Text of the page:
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Senior Malnutrition Epidemic

Senior Malnutrition

By Thomas Cifelli, OWC Staff   (reviewed by Dr. Rudderham)

According to experts, malnutrition will affect one in six consumers globally by the year 2015.   Alarmingly,  older adults seem to be seriously malnourished … resulting in illness, early disease onset and increased medical care requirements.   Some interesting findings on older adults include:

  • Over 50% of older adults are believed to eat less protein than is recommended;
  • More than 55% do not meet calcium requirements;
  • 90% are vitamin D deficient; and
  • 30% have inadequate zinc, selenium and vitamin B12 intake.

Large commercial food product manufacturers, particularly the European divisions who lead in developing improved functional foods over their US counterparts, are introducing new arrays of fortified products targeting seniors.

These new formulated products contain more nutritional value to help seniors regain strength and energy after an illness or surgery. These new more heavily nutrient fortified products will also help maintain functional abilities by supporting physical strength and cognitive health.

Unfortunately this is long overdue and only the result of seniors gaining increased knowledge about the value of supplementation from primarily online resources.

In Europe, there is a food classification “Food for Special Medical Purposes” or FSMP. Their is no US counterpart at this time. FSMP fortified products are debuting in Austria, Belgium, Finland, Italy, Netherlands and Sweden. No U.S. launch is apparently planned at this time.

Fortunately, OWC’s store has a wide array of excellent nutrient supplement products and fortified foods good for seniors and the general population today.

OWC recommends older adults especially take a two-pronged approach to becoming more proactive in maintaining vibrant health and quality of life:

  1. Find a nutrition expert health professional to do malnutrition screening tests. Blood work and BIA tests are widely available for starters. (A) These assessment tools help healthcare professionals assess the nutritional status of older persons in as little as four minutes in the case of BIA tests. (B) You can then be categorized as malnourished, at risk of malnutrition or well nourished, thus helping to identify those who would benefit from nutrition intervention such as oral nutritional supplementation and in more severe cases even IV therapy to quickly address deficiencies while you are coached on diet and other lifestyle changes.
  2. Find a trusted source of the best supplements and functional foods and start being more proactive in giving your body what it needs to remain healthy beyond the general population.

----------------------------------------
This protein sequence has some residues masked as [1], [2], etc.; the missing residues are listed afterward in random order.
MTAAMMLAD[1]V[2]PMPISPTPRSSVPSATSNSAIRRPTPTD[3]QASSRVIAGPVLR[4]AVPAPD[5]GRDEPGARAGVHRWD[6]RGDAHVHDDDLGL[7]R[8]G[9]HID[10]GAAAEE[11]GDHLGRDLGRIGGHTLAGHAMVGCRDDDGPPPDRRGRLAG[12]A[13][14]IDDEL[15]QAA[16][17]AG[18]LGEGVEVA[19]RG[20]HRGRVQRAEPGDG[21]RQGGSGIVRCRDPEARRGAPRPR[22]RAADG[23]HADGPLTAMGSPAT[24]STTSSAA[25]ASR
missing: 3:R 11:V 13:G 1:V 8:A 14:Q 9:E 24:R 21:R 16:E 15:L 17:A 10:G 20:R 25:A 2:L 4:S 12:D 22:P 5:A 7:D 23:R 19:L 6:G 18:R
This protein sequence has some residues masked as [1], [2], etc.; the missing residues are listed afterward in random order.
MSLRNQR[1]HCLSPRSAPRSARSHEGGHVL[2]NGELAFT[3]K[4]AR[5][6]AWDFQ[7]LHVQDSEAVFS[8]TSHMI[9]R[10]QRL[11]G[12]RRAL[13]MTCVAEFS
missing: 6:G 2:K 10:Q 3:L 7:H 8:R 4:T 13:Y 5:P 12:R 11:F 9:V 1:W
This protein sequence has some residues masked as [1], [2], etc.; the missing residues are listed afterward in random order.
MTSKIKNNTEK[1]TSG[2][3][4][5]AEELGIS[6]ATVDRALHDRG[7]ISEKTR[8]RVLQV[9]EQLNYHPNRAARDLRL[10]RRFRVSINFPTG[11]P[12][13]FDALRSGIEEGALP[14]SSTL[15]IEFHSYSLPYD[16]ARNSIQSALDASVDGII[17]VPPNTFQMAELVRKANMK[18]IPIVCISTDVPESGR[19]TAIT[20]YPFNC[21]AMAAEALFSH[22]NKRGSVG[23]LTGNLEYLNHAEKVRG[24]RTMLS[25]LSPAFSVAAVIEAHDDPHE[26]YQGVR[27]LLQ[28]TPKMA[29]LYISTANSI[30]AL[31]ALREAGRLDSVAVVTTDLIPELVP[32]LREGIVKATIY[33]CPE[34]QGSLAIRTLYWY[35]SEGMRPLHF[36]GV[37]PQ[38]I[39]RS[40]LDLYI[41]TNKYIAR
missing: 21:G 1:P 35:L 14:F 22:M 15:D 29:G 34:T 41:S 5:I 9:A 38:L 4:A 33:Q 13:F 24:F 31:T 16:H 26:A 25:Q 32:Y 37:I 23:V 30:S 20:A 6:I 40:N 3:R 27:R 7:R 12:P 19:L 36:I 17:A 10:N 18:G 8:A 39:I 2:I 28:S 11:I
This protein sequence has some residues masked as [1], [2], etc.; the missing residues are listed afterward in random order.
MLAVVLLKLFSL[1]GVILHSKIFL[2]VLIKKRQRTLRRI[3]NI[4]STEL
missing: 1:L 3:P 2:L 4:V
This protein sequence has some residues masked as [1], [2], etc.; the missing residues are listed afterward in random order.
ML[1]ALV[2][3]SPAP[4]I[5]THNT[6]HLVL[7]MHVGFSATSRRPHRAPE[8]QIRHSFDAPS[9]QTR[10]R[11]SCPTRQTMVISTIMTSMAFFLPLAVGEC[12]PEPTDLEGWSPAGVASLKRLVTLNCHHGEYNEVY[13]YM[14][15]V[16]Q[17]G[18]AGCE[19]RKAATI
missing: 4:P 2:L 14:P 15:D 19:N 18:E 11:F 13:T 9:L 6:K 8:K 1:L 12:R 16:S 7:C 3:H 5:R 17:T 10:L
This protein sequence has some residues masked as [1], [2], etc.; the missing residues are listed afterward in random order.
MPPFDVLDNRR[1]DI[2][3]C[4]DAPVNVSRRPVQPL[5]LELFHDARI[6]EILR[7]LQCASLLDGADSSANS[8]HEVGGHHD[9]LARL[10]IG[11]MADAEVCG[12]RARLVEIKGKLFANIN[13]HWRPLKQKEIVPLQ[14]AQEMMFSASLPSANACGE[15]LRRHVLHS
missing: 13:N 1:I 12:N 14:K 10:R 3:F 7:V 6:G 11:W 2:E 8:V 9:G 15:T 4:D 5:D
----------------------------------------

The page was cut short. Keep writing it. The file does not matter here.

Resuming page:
Despite the fact that up to 40% of hospitalized patients and 50% of hip fracture patients are malnourished, the issue of malnutrition in the elderly is not widely appreciated. Even traditionally trained healthcare professionals lack the education and awareness of the seriousness of this nutritional component issue.

Key signs and symptoms of poor nutritional status include the loss of muscle mass, weight loss and fatigue. In turn, the malnourished are more vulnerable to falls and fractures, recover more slowly from surgery and have an increased risk of influenza and pneumonia and other illnesses.

A medical event such as a fracture, infection or illness, in combination with poor nutrition, accelerates the downward spiral toward dependence on others and drugs and surgery. “The consequences of poor nutritional status are not only detrimental to the individual patients but also to society since they increase the cost of care and social burden. The need to screen the older population is clear,” a Richard Laube, CEO of Nestle Nutrition in Europe stated.

CEO Laube adds, “The older population is growing faster than any other segment. Older people are generally vulnerable to malnutrition and can slip into a spiral of muscle and weight loss resulting in fatigue and loss of independence. Targeted nutrition can make a big difference and screening for malnutrition is vital to getting a grip on the issue as a whole.”

May 10, 2010 © Online Wellness Community, Inc., All Rights Reserved.

This entry was posted in Aging, Antiaging, Article, Diet and Nutrition
, Featured, Food, Health News, Healthy Aging, Men's Health, Seniors, Super Seniors
, Wellness for Men
, Wellness for Women, Women's Health and tagged ,

One Comment

  1. Posted May 15, 2010 at 21:29 | Permalink

    Eat right and Lift weights to keep dem bones strong…

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